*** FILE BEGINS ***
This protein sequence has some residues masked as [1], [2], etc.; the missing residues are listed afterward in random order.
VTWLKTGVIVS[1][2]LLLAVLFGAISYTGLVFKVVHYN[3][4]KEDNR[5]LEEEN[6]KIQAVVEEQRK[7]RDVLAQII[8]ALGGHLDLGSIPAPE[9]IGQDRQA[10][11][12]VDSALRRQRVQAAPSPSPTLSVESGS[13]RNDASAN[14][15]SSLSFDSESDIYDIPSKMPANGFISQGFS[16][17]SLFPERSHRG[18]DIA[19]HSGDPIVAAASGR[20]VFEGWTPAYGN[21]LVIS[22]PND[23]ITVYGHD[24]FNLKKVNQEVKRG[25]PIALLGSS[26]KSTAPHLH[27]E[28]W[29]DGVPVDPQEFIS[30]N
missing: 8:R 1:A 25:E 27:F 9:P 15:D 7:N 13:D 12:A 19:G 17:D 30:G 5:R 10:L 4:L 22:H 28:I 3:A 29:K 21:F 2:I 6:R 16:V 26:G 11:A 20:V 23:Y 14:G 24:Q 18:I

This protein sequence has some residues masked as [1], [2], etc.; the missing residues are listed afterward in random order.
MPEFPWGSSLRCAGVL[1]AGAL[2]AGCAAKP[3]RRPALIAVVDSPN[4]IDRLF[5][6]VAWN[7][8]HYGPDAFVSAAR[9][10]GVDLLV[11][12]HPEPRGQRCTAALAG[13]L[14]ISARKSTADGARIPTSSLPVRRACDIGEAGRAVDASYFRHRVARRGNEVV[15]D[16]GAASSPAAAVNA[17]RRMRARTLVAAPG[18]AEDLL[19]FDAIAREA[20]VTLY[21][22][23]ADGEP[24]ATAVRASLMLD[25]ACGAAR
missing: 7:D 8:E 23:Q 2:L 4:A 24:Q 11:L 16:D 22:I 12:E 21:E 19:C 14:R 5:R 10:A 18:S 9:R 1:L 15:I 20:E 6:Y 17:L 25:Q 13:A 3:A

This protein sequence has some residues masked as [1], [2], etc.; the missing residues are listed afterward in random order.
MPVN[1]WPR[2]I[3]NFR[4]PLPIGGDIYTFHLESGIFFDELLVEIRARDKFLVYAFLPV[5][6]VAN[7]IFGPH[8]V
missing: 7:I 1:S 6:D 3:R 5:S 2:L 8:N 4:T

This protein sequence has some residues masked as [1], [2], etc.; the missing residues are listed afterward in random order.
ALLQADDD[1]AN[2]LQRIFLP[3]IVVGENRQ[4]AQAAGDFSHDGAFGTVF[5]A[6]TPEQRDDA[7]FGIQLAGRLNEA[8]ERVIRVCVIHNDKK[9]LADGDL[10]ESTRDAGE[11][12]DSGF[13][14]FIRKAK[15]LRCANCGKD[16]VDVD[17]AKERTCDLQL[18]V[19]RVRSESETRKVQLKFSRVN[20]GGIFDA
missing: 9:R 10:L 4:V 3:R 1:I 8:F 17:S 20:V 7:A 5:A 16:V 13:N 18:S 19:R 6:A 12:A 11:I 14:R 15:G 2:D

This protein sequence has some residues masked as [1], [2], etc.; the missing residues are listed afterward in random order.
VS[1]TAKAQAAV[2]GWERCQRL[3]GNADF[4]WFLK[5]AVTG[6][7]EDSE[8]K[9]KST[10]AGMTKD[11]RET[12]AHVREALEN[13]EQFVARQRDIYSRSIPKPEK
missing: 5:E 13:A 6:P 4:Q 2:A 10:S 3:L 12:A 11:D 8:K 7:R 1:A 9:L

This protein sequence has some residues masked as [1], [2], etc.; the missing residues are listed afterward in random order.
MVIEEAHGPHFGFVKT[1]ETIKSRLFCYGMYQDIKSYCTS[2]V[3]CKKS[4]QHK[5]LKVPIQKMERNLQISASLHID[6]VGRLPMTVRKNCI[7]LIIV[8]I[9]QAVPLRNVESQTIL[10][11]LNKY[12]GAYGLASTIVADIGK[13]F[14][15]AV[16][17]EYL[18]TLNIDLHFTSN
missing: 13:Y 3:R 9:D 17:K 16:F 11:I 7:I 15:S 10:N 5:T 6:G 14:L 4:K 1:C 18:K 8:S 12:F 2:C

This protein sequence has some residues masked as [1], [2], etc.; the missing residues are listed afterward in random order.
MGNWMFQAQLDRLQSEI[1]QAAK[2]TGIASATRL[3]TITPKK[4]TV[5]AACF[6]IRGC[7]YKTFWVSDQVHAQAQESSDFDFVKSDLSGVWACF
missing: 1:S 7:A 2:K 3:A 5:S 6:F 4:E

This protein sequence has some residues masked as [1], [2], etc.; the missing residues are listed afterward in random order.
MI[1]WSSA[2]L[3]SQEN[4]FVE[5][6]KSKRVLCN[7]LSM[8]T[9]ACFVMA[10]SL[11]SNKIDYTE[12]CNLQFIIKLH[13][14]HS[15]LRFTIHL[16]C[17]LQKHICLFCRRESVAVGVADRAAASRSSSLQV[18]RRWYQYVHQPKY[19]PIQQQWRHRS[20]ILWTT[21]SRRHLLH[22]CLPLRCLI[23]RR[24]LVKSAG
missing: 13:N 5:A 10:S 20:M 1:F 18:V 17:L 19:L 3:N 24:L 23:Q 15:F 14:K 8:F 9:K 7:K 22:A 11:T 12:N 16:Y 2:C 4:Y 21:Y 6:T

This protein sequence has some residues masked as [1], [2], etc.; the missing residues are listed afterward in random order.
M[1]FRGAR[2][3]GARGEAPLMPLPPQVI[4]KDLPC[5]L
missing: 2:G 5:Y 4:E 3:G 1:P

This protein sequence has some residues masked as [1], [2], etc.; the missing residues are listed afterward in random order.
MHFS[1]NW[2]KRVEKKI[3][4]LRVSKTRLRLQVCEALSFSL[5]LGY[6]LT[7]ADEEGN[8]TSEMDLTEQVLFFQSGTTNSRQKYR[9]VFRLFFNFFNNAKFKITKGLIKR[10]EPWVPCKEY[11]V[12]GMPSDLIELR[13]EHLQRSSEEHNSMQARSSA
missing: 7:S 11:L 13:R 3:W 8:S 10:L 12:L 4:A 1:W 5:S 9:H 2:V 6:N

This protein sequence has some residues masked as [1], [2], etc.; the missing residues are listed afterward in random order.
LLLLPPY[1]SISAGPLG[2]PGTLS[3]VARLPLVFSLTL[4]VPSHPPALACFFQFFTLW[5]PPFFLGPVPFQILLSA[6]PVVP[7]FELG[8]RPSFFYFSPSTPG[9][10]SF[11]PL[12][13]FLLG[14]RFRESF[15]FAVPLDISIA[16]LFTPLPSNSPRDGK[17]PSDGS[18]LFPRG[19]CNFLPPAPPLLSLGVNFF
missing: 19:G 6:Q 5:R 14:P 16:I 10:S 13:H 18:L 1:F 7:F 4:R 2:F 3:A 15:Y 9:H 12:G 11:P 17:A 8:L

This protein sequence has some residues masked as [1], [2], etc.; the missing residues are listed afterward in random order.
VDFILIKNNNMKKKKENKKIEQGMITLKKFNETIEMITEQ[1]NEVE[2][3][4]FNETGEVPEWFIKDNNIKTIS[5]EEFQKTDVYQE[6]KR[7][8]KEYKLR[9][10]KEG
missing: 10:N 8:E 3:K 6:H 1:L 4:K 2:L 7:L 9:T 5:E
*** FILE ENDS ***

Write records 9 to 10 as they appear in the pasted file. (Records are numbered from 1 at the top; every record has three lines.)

This protein sequence has some residues masked as [1], [2], etc.; the missing residues are listed afterward in random order.
M[1]FRGAR[2][3]GARGEAPLMPLPPQVI[4]KDLPC[5]L
missing: 2:G 5:Y 4:E 3:G 1:P

This protein sequence has some residues masked as [1], [2], etc.; the missing residues are listed afterward in random order.
MHFS[1]NW[2]KRVEKKI[3][4]LRVSKTRLRLQVCEALSFSL[5]LGY[6]LT[7]ADEEGN[8]TSEMDLTEQVLFFQSGTTNSRQKYR[9]VFRLFFNFFNNAKFKITKGLIKR[10]EPWVPCKEY[11]V[12]GMPSDLIELR[13]EHLQRSSEEHNSMQARSSA
missing: 7:S 11:L 13:R 3:W 8:S 10:L 12:L 4:A 1:W 5:S 9:H 2:V 6:N